Immigration policy changes mean businesses should update their best practices
By Amanda Bahena, immigration attorney
It is important that employers are aware of recent changes to U.S. Citizenship and Immigration Services, or USCIS, practices and policies, especially because many businesses in the Sioux Falls region rely on foreign workers.
First, U.S. Immigration and Customs Enforcement has announced its intention to increase the number of I-9 audits. This means an increased likelihood of fines for businesses not complying with I-9 requirements, workplace raids for businesses employing a high number of immigrants and increased fines for noncompliance. In the past, ICE has been willing to negotiate and reduce fines, but the new policy removes much of the officers’ discretion to do so.
ICE’s updated approach to I-9 compliance means that businesses need to be prepared in the event of an I-9 audit. Businesses must ensure that every new employee completes an I-9, that I-9s are retained for the correct amount of time and that errors discovered upon review are amended using the correct notations. Employers should establish best practices to ensure the business is prepared in the event of an I-9 audit. If ICE decides to conduct an audit, it must give at least three-days’ notice to the business. If this happens, the business should contact a lawyer immediately.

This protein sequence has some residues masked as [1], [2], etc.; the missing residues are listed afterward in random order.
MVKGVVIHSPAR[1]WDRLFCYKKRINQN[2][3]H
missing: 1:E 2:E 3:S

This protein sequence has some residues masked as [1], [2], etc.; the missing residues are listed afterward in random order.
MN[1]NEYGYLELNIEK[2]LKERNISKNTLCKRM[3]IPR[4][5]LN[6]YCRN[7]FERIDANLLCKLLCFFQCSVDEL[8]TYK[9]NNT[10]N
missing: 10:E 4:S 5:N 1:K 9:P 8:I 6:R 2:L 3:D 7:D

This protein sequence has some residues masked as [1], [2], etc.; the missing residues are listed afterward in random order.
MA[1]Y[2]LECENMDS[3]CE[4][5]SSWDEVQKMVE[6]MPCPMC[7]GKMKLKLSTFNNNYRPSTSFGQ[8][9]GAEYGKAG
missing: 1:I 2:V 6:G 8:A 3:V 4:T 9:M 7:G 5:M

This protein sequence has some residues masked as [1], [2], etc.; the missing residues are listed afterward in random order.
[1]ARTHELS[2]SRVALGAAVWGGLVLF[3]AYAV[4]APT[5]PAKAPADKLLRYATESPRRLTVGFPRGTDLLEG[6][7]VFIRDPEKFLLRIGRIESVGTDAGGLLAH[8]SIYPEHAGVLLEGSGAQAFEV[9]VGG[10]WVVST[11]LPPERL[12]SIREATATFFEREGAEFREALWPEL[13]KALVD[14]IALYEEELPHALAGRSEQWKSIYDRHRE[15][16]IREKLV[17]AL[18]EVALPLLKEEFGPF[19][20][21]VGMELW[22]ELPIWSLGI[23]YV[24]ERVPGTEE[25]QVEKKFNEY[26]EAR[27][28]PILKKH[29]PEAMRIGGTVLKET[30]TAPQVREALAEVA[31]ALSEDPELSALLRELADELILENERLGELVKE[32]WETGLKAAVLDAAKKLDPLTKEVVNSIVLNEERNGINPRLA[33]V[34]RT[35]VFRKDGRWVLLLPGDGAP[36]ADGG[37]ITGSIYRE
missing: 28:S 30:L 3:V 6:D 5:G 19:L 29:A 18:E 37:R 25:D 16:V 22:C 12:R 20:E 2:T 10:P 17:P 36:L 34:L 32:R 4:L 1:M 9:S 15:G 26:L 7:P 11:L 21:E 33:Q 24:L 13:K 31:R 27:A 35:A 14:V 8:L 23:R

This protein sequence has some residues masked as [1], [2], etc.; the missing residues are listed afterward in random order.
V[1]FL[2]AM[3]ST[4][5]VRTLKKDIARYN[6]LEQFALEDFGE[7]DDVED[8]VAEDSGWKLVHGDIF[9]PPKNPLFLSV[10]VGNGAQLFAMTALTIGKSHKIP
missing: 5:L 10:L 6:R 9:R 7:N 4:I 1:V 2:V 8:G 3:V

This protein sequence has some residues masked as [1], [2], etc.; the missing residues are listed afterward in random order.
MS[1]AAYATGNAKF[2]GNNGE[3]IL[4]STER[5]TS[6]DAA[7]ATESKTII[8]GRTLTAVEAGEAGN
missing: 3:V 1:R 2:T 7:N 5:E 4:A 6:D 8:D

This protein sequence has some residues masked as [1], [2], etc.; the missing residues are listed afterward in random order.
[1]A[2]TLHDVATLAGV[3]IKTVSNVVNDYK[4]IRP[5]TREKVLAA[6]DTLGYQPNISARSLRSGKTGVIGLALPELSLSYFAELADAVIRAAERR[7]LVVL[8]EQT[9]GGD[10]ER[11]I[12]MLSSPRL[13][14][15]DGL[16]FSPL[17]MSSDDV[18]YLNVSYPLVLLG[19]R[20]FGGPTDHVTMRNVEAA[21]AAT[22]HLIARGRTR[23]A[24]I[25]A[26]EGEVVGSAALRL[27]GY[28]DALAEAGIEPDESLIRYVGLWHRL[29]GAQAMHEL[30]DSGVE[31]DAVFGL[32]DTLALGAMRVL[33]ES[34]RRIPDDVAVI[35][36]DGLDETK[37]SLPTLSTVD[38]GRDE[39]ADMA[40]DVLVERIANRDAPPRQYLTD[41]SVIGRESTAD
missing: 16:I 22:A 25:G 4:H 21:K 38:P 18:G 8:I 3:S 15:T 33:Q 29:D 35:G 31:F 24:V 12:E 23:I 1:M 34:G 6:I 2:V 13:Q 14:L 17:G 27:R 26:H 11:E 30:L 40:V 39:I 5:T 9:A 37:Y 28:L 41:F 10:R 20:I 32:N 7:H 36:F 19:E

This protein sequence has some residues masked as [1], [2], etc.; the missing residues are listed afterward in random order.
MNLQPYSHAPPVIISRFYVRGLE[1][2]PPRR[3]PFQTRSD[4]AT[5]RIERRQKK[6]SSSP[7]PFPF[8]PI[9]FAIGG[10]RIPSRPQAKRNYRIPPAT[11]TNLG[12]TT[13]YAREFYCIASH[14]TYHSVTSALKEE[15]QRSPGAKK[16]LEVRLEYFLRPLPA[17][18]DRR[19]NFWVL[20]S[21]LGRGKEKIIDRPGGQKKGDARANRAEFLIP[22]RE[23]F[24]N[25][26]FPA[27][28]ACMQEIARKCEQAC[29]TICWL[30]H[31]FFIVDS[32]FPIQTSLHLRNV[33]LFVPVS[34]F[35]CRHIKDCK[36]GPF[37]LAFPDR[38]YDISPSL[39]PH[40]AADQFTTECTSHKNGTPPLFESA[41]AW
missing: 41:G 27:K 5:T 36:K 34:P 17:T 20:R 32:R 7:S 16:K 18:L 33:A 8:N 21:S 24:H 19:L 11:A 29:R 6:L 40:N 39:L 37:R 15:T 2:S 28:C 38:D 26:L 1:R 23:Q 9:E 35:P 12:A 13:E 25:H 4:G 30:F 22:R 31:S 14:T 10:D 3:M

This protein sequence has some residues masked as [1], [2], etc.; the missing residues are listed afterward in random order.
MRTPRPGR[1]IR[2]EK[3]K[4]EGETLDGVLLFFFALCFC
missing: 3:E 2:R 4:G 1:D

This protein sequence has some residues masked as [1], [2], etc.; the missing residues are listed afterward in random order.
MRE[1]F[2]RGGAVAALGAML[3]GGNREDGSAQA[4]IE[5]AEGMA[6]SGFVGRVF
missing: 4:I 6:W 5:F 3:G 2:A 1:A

Second, in July 2018, USCIS announced two polices that are important for any businesses employing foreign workers. Under the first policy, USCIS has stated that it will begin denying more applications that lack required documents or evidence. Traditionally, when a required document was missing from an application, USCIS would send a request for evidence, giving the applicant a chance to correct the deficiency.
The new policy means that more applicants will need to reapply and repay government filing fees if a key document is omitted from the original application. This policy could lead to missing key deadlines, with drastic consequences to immigrant workers and their employers.
In addition to the first policy, USCIS announced that an immigrant who is present in the United States while waiting for a visa and whose application is subsequently denied — for any reason, including missing required documents per the first policy — may be issued a notice to appear. The order places an immigrant in removal proceedings and may result in the immigrant’s removal from the United States. Taken together, these two policies mean increased rejections at the submission stage and more immigrants being placed in removal proceedings upon a rejected application.
Although the effects of these policies are still unknown, the consequences on employment-based visas could be severe. For example, if an H-1B worker’s extension request is denied because of a missing document, then the immigrant could be considered unlawfully present and lose the ability to extend H-1Bstatus. USCIS could issue a notice to appear, and the immigrant employee could be placed in removal proceedings.
As immigration policies become less forgiving, businesses should review and update their immigration practices. If an employer is unsure how to navigate these new policies, the employer should reach out to an experienced immigration attorney.